This sherry recipe works equally well for the sloes, bullaces and damsons that are left over from your sloe gin. Our old pal Gilbert always makes this on Boxing Day, having polished of a few bottles at their renowned Christmas Eve Drinks Party and toasted the Queen with sloe gin on Christmas day.
He claims that it is to salve the disappointment of his Christmas stocking. Everyone knows that anything as small as a stocking would never grace the foot of Gilbert and Marjorie’s bed.
Having finished the final batch of our 2005 sloe and damson gin I decided to make this wicked grog. Once upon a time I made sloe sherry every year and it’s lethal stuff. I used to use the cheapest sherry until Gilbert tipped that a reasonably priced medium sherry makes a much better tipple.
So when you finish your sloe or damson gin, don’t chuck out the fruit as there are several recipes for gin soaked sloes, damsons and bullaces. Damsons make a great alcoholic pudding, either baked in a suet pudding, in a sponge or in a pie. They also can be stoned and dipped into melted chocolate to make alcoholic sweets.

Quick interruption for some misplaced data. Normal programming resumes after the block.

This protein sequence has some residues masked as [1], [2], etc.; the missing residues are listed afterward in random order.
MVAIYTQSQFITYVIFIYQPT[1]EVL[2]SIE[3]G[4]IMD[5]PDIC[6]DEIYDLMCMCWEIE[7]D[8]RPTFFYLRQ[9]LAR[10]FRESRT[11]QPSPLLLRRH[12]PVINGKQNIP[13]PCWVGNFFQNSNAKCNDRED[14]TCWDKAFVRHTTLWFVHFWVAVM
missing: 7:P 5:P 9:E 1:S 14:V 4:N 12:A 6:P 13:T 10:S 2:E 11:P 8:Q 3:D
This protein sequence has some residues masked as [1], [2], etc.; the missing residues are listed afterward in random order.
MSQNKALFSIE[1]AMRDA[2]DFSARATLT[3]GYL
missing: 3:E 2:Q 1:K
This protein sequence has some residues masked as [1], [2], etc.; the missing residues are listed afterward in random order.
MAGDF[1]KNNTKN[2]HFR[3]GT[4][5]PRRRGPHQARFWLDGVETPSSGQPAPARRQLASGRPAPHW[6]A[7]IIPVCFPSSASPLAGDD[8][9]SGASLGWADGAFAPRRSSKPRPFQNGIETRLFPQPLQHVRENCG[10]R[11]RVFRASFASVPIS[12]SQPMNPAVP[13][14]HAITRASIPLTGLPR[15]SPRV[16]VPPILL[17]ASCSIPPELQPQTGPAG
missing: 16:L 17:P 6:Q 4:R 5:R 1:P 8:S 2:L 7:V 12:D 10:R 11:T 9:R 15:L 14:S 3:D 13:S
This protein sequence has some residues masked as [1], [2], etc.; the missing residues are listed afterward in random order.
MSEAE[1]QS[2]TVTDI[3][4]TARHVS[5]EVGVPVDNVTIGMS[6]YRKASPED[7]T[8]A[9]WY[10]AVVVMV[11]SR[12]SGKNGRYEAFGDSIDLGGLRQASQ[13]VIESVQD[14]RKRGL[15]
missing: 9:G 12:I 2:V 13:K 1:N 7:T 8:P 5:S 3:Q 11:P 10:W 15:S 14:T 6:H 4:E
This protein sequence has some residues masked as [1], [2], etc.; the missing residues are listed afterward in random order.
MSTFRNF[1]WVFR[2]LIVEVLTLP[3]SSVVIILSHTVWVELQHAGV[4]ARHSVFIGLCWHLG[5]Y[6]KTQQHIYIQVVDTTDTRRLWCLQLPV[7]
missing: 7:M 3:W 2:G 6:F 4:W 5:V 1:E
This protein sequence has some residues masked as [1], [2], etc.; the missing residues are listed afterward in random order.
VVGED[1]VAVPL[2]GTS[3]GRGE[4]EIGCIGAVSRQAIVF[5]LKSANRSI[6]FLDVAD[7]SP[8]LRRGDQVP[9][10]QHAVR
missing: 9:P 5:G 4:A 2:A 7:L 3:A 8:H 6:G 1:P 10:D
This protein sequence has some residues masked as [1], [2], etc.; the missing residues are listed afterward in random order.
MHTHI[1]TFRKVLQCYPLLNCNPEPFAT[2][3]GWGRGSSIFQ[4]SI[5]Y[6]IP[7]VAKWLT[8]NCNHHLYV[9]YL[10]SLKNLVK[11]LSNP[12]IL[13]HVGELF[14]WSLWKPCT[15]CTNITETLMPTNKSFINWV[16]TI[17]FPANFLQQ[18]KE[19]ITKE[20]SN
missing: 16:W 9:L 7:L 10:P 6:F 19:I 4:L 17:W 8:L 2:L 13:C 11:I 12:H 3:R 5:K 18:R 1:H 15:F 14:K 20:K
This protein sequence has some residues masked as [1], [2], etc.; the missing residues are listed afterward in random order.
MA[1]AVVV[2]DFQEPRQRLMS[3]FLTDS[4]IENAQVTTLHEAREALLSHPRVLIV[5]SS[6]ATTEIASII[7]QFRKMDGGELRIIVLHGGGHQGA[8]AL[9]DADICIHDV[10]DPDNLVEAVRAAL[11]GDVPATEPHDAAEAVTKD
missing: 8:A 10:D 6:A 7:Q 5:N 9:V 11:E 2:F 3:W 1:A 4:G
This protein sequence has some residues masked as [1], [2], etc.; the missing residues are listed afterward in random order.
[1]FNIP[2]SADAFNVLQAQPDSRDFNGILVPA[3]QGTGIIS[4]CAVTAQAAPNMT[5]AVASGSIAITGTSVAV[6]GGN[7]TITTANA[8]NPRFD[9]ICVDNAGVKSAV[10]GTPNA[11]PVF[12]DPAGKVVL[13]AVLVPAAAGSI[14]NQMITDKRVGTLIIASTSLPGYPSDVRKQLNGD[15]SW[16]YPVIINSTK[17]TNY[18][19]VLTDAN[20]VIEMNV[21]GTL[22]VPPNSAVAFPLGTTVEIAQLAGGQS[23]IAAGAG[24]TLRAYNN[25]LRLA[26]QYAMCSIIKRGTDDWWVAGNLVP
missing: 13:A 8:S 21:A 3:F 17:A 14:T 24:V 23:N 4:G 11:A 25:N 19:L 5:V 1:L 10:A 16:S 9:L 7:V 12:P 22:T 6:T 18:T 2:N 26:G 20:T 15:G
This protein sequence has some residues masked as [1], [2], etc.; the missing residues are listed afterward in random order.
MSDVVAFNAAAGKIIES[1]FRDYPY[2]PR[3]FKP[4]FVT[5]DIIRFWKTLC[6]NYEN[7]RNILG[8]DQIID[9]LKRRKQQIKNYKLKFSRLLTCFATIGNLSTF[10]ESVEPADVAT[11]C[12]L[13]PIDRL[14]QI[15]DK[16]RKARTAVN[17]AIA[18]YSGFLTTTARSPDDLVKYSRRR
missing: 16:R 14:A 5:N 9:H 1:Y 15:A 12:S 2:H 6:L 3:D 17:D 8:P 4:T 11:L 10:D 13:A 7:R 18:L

Sloes and bullaces are too bitter to be used in cooking but are ideal to have a second alcoholic outing as the base of sloe sherry. (Update: this is a marvellous grog, we added it to our roast chicken recipe, instead of port, with a great success).
|Recipe for Sloe or Bullace Sherry||
- Gin/vodka soaked sloes or bullaces
- Large (1.5 litre) Le Parfait jar
- 1 litre bottle of medium sherry (not too cheap, try a supermarket own brand)
- 1 tablespoon of white granulated sugar, after two weeks (optional)
- Half fill the sterilised jar with the sloes/bullaces from your sloe gin.
- Top up with sherry.
- Fit a new rubber ring and seal. Label the jar.
- Keep turning the jar each day for a week.
- Store the jar in a dark, dry area for 3-6 weeks.
- Sample the grog after two weeks, just to see how it’s progressing.
- A tablespoon of sugar can be added at this stage, according to taste.
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